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Complaints prompt Columbia County to ban horseback riding in Evans Town Center

Ordinance to ban horses from Evans

Posted: November 22, 2015 - 12:03am
After receiving complaints from residents, the Columbia County Commission has approved an ordinance banning horses from the Evans area.  Special
Special
After receiving complaints from residents, the Columbia County Commission has approved an ordinance banning horses from the Evans area.

Randy DuTeau recalls he was with his son on a Sunday afternoon a few weeks ago, driving through the heart of Evans, when something unusual got his attention.

“We were sitting at the traffic light and something caught my eye and I looked over and two guys on horses were crossing at the crosswalk at North Belair Road. I said, ‘You got to be kidding me.’”

DuTeau, director of the Columbia County Convention and Visitors Bureau, said the sight of people on horseback in the dense business corridor of Washington Road caught him and his son by surprise. He was quick to take out his phone and take a few photos, which he posted on Facebook later that day. “To me it was such an odd thing to see,” he said.

DuTeau said he didn’t think about calling the authorities. He wasn’t that concerned. Other residents, however, have complained in recent weeks about horseback riding in the Evans area, which has prompted the county government to act.

On Tuesday, Columbia County commissioners passed first reading of a new ordinance that will ban horses and other livestock from the Evans Town Center area.

County Administrator Scott John-son directed the county attorney to draft the law after complaints about recent equestrian activity, including piles of manure at Evans Towne Center Park.

“It’s not like it’s a terrible thing that is going on,” Johnson said. “It was something we had discussed in the past when we got complaints about it. When we got the most recent complaints, we took action.”

According to county spokeswoman Calie Cook, there was one complaint made to the county’s 311 Customer Service and Information Center in October, and Commission Chairman Ron Cross had also fielded some recent complaints from residents about horses in the Evans area.

The only documented complaint from the Columbia County Sheriff’s Office occurred Oct. 11. In that case, a man called to report “two black males on horses that have no control over them” at the Evans Towne Center Park.

The sheriff’s deputy who was dispatched to investigate made contact with Fred Wiley, the owner of the horses. She noted that the “horses were under control and actually very well mannered for the amount of kids in the area. … The horses were extremely friendly and didn’t display any anxiety from the crowd of kids.”

Because the riders weren’t breaking any laws, no action was taken.

Wiley, 19 and a native of Augusta, said he has been stabling horses nearby at Brown’s Feed & Seed and has been taking them out for rides occasionally with his uncle and his brother.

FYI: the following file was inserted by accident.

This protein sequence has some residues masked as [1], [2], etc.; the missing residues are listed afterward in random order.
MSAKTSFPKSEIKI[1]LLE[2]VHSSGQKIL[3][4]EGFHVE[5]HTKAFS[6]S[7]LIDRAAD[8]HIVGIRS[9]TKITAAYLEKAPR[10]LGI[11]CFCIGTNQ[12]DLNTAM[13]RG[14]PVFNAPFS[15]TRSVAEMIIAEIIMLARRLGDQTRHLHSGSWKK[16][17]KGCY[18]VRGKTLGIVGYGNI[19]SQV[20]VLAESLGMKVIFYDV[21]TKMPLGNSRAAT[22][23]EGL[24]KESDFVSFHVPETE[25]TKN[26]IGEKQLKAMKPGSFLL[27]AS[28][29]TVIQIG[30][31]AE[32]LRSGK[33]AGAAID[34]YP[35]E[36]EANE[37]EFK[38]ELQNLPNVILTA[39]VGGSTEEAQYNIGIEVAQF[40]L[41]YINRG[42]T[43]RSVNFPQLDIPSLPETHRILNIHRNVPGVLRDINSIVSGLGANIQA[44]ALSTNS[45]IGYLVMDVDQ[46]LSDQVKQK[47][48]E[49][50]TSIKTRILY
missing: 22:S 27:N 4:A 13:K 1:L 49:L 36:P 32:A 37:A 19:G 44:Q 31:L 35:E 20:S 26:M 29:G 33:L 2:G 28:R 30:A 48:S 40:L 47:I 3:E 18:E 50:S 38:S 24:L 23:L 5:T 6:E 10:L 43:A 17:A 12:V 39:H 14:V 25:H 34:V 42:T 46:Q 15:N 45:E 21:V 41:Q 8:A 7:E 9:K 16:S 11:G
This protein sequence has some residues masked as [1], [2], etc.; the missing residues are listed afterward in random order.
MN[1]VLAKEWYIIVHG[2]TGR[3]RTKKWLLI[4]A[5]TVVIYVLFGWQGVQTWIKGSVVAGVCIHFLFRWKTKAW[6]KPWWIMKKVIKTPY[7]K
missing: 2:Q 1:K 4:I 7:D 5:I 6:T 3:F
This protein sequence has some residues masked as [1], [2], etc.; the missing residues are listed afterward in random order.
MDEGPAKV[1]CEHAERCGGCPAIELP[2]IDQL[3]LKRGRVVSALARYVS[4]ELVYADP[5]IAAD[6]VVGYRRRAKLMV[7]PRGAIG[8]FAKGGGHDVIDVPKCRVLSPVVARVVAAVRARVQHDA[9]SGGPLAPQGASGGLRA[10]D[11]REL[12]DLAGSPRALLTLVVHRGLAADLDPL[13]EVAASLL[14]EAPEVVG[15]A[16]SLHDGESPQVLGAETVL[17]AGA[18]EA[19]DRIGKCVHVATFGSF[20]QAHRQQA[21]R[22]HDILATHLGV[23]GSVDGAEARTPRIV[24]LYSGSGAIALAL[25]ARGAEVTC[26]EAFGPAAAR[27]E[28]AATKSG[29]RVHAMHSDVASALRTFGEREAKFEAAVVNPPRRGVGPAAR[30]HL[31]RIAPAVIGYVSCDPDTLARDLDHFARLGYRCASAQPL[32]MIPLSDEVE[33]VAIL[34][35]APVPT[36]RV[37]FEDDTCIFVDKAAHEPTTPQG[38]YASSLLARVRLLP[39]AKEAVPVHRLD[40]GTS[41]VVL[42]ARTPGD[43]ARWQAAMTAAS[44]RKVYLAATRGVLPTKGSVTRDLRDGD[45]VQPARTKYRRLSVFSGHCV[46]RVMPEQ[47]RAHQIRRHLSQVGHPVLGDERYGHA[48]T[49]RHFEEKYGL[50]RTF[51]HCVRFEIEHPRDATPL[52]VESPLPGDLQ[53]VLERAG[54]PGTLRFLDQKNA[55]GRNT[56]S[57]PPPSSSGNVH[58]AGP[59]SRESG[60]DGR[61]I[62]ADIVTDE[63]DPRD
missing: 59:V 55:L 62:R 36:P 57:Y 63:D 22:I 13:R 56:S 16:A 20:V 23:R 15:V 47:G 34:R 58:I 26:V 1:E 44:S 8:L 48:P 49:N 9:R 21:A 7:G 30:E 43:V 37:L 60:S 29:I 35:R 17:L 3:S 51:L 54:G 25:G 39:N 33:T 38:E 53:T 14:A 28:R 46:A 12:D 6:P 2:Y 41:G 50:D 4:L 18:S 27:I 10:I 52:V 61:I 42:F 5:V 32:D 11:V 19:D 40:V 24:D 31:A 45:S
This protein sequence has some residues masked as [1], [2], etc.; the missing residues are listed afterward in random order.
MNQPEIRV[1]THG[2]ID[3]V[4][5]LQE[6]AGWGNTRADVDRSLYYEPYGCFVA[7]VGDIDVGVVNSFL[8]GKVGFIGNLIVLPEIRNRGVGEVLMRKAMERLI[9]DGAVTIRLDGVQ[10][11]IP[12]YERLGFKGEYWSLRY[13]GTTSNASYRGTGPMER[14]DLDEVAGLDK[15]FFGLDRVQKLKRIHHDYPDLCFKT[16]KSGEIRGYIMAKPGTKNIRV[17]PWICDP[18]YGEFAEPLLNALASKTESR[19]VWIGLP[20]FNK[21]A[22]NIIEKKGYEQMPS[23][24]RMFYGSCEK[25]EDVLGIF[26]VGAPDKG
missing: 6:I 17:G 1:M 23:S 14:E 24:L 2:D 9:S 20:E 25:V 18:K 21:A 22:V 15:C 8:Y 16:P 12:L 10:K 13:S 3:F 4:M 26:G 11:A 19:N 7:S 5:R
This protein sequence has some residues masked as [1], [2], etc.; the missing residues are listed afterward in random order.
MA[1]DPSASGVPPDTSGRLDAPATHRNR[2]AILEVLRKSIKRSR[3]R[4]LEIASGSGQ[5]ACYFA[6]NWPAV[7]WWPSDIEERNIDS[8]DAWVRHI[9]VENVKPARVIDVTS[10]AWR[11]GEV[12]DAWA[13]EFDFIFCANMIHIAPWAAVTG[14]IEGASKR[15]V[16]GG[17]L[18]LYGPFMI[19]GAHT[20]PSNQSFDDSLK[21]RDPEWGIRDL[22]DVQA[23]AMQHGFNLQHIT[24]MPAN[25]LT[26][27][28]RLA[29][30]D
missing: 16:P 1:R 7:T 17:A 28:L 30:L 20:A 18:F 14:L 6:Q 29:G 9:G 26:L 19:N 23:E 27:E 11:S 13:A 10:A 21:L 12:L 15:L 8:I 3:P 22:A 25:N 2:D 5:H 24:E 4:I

“I just have a passion for horses,” he said Wednesday. “I train horses. I make them do what I want them to do and I sell them. Everybody wants a parade horse, right?”

He was surprised to hear about the new ordinance but said he considered horseback riding just another form of transportation.

“That’s just like somebody riding a bicycle,” he said. “If you don’t know how to ride a bicycle, don’t ride a bicycle up and down the highway. If you don’t know how to ride a horse, don’t get on a horse and ride it up and down the highway.”

Wiley said he suspected there was an unspoken racial component behind the new law.

“I can tell you straight up what I think it is. It’s rare you see a black guy riding a horse in the Martinez area. I get problems all the time.”

Wiley said in the past two months he’s had drivers question whether he was the owner of the horse and yell racial epithets at him as they drove by.

Johnson, however, said Wiley’s suspicions were off-base and had nothing to do with the ordinance, which will have its second reading at the Dec. 1 commission meeting.

“To my knowledge, no one responsible for writing or requesting the ordinance knew the race of the persons or people who typically ride horses in the park,” he said.

Wiley said he had no intention of protesting the horse ban and planned to relocate his horses as soon as possible.

“It’s all right. I think I’m going to load my horses up and take them on about their business anyway,” he said. “That’s fine with me.”

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Comments (2)

Little Lamb

Sad

Columbia County government is growing more and more fascistic day by day. Come on guys, you should not ban something just because someone complains. There is no stopping, no limiting of complaints and complainants. Sometimes you've just got to tell the complainers to get over it and get a life.

barby692222

horses

What a stupid ordinance!!!!!